The November Smithsonian magazine and historian Doris Kearns Goodwin agree on the historical accuracy of Steven Spielberg's movie Lincoln and Daniel Day-Lewis's portrayal of Lincoln as a man of such inexhaustible patience and iron self-control as to almost dilute the drama of the story of the late-Civil-War campaign to let the Thirteenth Amendment forbidding slavery ratified into the Constitution. The story is fascinating in its own right, and important as a reflection of the sometimes frustrating way our government has to work: Lincoln's cause it surely right, but the methods he has to use are so questionable as to, by his own admission, verge on the illegal, and suggestive of the kinds of corruption we object to in Washington today. They include open bribery and especially trading in appointive offices and most shockingly, interference with a possible peace conference that might have ended the war and cut off all possibility of abolishing slavery in the United States in the 1860s. People really ought to see it for its light on our way of government at the fundamental level.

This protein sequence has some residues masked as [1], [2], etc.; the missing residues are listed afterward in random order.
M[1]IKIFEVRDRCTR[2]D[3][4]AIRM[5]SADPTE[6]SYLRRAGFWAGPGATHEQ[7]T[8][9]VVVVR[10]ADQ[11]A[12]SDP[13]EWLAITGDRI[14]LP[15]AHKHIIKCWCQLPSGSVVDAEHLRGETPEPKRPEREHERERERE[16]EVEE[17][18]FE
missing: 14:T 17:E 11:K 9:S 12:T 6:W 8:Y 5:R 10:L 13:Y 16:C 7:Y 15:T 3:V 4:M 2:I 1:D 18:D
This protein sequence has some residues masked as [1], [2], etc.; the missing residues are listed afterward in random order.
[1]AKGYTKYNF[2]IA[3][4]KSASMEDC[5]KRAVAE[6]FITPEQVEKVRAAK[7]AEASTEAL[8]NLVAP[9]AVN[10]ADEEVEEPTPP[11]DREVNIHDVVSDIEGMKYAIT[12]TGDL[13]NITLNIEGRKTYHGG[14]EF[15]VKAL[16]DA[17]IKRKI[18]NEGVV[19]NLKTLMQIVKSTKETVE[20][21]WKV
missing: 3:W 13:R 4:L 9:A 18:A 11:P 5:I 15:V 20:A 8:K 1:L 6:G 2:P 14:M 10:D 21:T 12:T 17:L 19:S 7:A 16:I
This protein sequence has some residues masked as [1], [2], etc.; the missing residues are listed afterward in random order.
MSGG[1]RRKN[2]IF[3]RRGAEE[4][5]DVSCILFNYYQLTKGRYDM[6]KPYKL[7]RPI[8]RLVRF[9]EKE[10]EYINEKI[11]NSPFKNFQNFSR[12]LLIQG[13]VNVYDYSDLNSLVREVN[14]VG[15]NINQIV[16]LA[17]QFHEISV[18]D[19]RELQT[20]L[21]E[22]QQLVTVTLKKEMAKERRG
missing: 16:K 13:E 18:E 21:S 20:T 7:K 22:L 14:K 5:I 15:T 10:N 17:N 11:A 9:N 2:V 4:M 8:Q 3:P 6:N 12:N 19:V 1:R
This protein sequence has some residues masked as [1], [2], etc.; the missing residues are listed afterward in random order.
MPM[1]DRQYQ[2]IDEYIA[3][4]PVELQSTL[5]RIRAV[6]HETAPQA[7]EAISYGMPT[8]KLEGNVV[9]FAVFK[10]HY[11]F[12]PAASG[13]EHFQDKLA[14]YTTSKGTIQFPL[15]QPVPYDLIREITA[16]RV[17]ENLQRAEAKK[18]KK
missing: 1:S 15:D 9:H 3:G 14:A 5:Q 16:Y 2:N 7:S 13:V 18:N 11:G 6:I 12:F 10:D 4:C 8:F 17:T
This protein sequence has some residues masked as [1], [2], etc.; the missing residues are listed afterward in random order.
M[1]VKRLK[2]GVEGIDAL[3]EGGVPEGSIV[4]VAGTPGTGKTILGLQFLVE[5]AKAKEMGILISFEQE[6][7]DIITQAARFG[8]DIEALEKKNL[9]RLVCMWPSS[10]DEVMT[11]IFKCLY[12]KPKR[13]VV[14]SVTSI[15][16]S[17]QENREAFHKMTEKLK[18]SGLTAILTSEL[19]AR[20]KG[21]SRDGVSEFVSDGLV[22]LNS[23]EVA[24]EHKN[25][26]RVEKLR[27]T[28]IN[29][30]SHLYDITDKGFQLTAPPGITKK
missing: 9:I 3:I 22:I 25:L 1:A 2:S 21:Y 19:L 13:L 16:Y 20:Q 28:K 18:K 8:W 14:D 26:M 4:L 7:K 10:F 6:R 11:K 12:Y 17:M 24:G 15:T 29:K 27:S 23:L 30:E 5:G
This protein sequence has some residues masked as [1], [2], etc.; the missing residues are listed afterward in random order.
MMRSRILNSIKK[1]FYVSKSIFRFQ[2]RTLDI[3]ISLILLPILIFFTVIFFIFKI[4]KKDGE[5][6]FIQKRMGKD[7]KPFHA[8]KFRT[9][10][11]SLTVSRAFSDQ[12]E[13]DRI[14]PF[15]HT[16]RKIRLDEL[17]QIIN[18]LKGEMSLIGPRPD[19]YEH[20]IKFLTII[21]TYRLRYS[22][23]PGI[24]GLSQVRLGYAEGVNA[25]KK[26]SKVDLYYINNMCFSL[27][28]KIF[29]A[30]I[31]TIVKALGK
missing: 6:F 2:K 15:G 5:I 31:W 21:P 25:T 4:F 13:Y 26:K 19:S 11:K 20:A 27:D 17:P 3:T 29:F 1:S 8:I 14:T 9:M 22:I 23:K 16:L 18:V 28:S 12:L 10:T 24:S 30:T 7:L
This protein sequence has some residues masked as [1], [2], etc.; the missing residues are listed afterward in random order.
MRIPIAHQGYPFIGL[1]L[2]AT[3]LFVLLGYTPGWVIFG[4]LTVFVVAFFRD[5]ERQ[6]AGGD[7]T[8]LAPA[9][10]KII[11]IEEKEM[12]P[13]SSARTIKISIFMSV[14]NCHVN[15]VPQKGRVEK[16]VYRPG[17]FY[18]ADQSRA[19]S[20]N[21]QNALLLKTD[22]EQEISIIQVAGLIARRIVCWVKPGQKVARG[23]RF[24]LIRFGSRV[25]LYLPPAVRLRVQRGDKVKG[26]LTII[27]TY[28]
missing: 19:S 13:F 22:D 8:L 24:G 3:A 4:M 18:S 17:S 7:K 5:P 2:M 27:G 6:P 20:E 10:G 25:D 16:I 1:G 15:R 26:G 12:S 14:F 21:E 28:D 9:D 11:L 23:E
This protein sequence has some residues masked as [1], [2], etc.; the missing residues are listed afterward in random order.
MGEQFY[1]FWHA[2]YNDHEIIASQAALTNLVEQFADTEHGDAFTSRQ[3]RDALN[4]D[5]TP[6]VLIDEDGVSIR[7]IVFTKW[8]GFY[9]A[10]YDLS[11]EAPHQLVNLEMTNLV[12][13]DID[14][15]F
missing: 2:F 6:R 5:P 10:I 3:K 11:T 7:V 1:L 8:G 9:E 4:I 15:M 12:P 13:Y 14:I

Unfortunately, details on the various corruption are so sketchy that they seem repetitious and we don't seem to be getting anywhere, so Lincoln's is not the frustration at the lack of progress. And Day-Lewis will disappoint those who look for the customary oratory and high drama of Abraham Lincoln movies; this one is no doubt what really happened.
Still, the parade of support characters, led by a surprising Sally Field as the often-villified Mary Todd Lincoln and including a hardly recognizable James Spader and the ever-reliable David Sraithairn, keep things varied and lively. Lincoln is a rare combination of enlightenment and education; I hope it does good business.